Sidewalk Snow and Ice Removal – What Are the Rules?
We're in the midst of winter weather right now, and in addition to traveling safely and staying warm, there's another concern that should be on your radar: keeping your walkways clear.
Although this may sound simple, municipalities have their own ordinances that must be followed. In the city of Pittsburgh, for example, you have 24 hours to clear away snow and ice. If you don't clear public pathways in that time and are reported to the city, you may receive a citation and face fines.
Be aware, however, that this ordinance doesn't mean you can always wait 24 hours to shovel and salt your sidewalks - the city of Pittsburgh expects walkways to be cleared in a "reasonable" amount of time. This means that if you had plenty of time to get rid of ice and snow before 24 hours was up but didn't, you can still be held liable for any injuries that occur on your property.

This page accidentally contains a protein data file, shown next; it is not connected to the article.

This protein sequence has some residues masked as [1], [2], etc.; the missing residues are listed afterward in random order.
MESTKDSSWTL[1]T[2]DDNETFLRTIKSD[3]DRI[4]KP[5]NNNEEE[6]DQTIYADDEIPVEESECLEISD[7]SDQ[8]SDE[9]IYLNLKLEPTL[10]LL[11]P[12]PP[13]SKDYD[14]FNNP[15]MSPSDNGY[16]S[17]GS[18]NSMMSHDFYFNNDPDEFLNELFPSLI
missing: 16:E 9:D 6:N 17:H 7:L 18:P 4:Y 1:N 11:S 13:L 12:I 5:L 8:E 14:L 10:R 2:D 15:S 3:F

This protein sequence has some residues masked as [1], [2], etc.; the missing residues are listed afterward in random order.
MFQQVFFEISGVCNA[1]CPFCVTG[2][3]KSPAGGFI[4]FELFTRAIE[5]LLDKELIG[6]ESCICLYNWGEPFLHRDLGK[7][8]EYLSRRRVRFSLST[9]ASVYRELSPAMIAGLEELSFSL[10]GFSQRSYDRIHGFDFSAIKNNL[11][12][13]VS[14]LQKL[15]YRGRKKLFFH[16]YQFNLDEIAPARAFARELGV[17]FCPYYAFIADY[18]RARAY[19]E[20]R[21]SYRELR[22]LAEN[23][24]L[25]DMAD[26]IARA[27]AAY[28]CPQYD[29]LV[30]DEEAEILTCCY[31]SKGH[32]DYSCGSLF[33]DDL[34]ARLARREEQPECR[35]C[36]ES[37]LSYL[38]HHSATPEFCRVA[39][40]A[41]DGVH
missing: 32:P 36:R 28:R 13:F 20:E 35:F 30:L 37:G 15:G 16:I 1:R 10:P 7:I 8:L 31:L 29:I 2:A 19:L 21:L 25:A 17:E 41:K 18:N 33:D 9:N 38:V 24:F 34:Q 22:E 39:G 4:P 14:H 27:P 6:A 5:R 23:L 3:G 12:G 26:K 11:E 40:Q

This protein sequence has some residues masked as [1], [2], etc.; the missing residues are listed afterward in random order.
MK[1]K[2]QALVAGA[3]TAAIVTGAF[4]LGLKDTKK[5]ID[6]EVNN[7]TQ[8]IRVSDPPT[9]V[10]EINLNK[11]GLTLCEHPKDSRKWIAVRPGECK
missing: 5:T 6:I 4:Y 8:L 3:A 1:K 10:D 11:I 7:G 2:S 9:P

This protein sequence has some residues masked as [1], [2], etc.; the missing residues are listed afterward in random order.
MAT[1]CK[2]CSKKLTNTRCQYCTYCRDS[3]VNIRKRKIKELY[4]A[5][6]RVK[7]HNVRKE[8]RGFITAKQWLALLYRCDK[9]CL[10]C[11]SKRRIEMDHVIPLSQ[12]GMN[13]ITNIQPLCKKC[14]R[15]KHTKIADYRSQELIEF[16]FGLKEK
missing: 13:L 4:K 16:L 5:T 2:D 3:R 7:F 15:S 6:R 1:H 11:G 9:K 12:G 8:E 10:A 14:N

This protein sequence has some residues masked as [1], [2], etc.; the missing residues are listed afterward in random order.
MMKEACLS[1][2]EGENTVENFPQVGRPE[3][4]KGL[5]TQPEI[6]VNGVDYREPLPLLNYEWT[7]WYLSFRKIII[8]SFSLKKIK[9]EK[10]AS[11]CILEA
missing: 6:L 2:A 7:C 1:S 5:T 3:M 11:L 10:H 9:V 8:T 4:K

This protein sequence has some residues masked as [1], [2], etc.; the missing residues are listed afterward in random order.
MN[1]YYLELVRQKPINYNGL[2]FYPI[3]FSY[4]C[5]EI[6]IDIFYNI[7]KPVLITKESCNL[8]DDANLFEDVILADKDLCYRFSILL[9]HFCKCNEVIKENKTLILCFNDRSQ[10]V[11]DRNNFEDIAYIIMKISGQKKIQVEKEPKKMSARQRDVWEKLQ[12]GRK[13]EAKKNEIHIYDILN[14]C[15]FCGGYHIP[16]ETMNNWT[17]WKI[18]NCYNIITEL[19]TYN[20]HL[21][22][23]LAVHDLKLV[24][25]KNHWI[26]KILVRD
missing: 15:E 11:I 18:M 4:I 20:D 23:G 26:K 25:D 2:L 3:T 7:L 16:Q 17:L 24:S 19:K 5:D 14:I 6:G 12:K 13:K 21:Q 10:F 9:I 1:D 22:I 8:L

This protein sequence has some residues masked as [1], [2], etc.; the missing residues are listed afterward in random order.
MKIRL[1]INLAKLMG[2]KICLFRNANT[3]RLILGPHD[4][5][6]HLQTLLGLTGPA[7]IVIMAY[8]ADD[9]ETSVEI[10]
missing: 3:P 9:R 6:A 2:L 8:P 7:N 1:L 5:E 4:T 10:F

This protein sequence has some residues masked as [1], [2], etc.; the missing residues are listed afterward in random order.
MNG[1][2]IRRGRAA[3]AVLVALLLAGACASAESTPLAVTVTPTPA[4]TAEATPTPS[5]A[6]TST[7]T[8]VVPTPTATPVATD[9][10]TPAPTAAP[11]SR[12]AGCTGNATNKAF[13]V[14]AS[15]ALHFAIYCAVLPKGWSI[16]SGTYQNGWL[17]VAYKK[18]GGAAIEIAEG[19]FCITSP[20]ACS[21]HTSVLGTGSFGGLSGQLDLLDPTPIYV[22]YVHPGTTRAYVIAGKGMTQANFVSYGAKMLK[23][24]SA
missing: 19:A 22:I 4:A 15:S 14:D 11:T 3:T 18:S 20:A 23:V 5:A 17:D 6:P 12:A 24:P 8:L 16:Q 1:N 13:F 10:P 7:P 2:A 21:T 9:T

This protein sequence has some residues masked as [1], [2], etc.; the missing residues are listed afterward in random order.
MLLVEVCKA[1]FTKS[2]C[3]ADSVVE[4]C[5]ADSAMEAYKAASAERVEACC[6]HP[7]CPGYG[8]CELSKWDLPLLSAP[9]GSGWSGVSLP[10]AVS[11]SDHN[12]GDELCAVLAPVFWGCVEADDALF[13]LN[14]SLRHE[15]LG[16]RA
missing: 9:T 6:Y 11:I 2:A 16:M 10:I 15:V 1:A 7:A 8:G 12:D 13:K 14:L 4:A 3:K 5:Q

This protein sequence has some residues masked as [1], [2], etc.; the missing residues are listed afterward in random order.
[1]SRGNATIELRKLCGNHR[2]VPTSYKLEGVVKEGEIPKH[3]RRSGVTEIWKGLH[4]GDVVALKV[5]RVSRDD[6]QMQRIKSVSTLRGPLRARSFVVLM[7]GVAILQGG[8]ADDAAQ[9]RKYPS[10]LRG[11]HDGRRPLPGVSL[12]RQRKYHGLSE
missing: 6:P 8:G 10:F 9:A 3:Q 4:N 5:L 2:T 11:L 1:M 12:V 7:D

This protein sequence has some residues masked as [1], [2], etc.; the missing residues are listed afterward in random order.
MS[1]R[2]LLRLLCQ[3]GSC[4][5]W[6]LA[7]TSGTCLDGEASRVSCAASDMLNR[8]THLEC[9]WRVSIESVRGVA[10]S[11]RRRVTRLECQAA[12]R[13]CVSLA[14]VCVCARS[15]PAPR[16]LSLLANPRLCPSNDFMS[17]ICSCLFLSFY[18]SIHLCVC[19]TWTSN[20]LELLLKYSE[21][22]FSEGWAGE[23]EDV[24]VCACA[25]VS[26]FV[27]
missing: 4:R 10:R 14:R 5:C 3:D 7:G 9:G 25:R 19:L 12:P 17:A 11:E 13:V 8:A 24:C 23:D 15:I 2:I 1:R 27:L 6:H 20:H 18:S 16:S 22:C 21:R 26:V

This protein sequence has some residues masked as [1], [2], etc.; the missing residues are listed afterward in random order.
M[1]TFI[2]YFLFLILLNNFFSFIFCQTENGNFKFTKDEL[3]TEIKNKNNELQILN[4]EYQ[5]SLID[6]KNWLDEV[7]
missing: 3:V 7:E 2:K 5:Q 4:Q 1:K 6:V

Here's more information you need to know about the removing snow and ice:
- If you're a homeowner, you are responsible for any injuries on your property that result from snow and ice.
- Your homeowner's insurance will cover the costs of injuries that happen to you or anyone hurt on your property up to your policy limits. You are held directly responsible for any costs that exceed your coverage limit.
- If you rent or lease a single family home, you're responsible for taking care of snow and ice.
- If you live in an apartment complex with multiple rental units, your landlord or property management company is responsible for taking care of snow and ice.
- If you live in a two- or three-unit property, liability is a little more complicated – you may or may not be held accountable depending on other circumstances. Your best bet is to be safe and keep your walkways clean.
- Make sure you check your rental agreement to find out your landlord's policy on snow and ice removal.